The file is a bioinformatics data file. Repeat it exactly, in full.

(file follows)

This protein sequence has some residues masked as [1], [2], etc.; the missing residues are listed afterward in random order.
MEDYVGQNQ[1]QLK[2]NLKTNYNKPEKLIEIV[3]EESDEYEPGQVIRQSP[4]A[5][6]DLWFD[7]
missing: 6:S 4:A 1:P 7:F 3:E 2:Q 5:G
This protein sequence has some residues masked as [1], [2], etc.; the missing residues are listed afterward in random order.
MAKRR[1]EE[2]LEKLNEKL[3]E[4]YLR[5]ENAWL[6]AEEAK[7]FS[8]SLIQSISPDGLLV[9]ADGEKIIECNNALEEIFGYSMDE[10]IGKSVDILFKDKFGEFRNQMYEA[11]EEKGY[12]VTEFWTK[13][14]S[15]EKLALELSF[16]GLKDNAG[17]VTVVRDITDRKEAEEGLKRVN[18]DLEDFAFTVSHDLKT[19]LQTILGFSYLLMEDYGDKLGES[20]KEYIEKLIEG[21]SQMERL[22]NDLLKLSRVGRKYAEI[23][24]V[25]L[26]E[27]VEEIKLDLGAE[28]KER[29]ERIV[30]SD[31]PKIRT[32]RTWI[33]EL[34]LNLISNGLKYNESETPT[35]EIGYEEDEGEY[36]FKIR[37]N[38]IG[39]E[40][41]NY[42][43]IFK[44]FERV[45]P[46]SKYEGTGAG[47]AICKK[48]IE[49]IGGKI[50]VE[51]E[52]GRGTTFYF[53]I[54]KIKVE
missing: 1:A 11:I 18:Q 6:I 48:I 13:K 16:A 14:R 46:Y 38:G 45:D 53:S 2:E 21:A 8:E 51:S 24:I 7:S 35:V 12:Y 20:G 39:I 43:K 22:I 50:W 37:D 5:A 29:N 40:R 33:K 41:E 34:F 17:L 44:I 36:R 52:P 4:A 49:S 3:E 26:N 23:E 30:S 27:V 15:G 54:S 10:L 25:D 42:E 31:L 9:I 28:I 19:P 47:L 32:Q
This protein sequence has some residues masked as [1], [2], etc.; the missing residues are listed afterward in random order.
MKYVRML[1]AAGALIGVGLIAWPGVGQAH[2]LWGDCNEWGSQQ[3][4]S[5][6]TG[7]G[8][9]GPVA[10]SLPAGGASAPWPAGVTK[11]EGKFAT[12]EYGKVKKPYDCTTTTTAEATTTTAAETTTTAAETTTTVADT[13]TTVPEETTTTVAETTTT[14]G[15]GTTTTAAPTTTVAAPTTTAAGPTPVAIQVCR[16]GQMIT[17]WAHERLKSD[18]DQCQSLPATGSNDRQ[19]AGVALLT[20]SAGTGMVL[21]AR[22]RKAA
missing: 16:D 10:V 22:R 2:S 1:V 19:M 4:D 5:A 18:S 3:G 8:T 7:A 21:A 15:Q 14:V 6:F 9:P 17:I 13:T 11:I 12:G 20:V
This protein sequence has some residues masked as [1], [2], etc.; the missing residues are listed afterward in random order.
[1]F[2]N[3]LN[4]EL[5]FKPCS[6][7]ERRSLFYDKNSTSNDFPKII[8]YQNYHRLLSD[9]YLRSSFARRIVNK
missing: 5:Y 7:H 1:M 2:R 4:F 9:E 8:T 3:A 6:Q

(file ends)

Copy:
This protein sequence has some residues masked as [1], [2], etc.; the missing residues are listed afterward in random order.
MEDYVGQNQ[1]QLK[2]NLKTNYNKPEKLIEIV[3]EESDEYEPGQVIRQSP[4]A[5][6]DLWFD[7]
missing: 6:S 4:A 1:P 7:F 3:E 2:Q 5:G
This protein sequence has some residues masked as [1], [2], etc.; the missing residues are listed afterward in random order.
MAKRR[1]EE[2]LEKLNEKL[3]E[4]YLR[5]ENAWL[6]AEEAK[7]FS[8]SLIQSISPDGLLV[9]ADGEKIIECNNALEEIFGYSMDE[10]IGKSVDILFKDKFGEFRNQMYEA[11]EEKGY[12]VTEFWTK[13][14]S[15]EKLALELSF[16]GLKDNAG[17]VTVVRDITDRKEAEEGLKRVN[18]DLEDFAFTVSHDLKT[19]LQTILGFSYLLMEDYGDKLGES[20]KEYIEKLIEG[21]SQMERL[22]NDLLKLSRVGRKYAEI[23][24]V[25]L[26]E[27]VEEIKLDLGAE[28]KER[29]ERIV[30]SD[31]PKIRT[32]RTWI[33]EL[34]LNLISNGLKYNESETPT[35]EIGYEEDEGEY[36]FKIR[37]N[38]IG[39]E[40][41]NY[42][43]IFK[44]FERV[45]P[46]SKYEGTGAG[47]AICKK[48]IE[49]IGGKI[50]VE[51]E[52]GRGTTFYF[53]I[54]KIKVE
missing: 1:A 11:I 18:Q 6:I 48:I 13:K 16:A 14:R 46:Y 38:G 45:D 53:S 2:E 21:A 8:E 51:S 24:I 7:S 35:V 12:Y 20:G 39:I 43:K 22:I 50:W 37:D 5:A 29:N 40:R 33:K 41:E 34:F 17:L 44:I 36:R 52:P 4:A 49:S 3:E 26:N 23:E 30:S 27:V 15:G 54:S 10:L 25:D 42:E 31:L 9:I 28:I 19:P 47:L 32:Q
This protein sequence has some residues masked as [1], [2], etc.; the missing residues are listed afterward in random order.
MKYVRML[1]AAGALIGVGLIAWPGVGQAH[2]LWGDCNEWGSQQ[3][4]S[5][6]TG[7]G[8][9]GPVA[10]SLPAGGASAPWPAGVTK[11]EGKFAT[12]EYGKVKKPYDCTTTTTAEATTTTAAETTTTAAETTTTVADT[13]TTVPEETTTTVAETTTT[14]G[15]GTTTTAAPTTTVAAPTTTAAGPTPVAIQVCR[16]GQMIT[17]WAHERLKSD[18]DQCQSLPATGSNDRQ[19]AGVALLT[20]SAGTGMVL[21]AR[22]RKAA
missing: 16:D 10:V 22:R 2:S 1:V 19:M 4:D 5:A 18:S 3:G 8:T 7:A 21:A 15:Q 14:V 6:F 9:P 17:I 13:T 11:I 12:G 20:V
This protein sequence has some residues masked as [1], [2], etc.; the missing residues are listed afterward in random order.
[1]F[2]N[3]LN[4]EL[5]FKPCS[6][7]ERRSLFYDKNSTSNDFPKII[8]YQNYHRLLSD[9]YLRSSFARRIVNK
missing: 5:Y 7:H 1:M 2:R 4:F 9:E 8:T 3:A 6:Q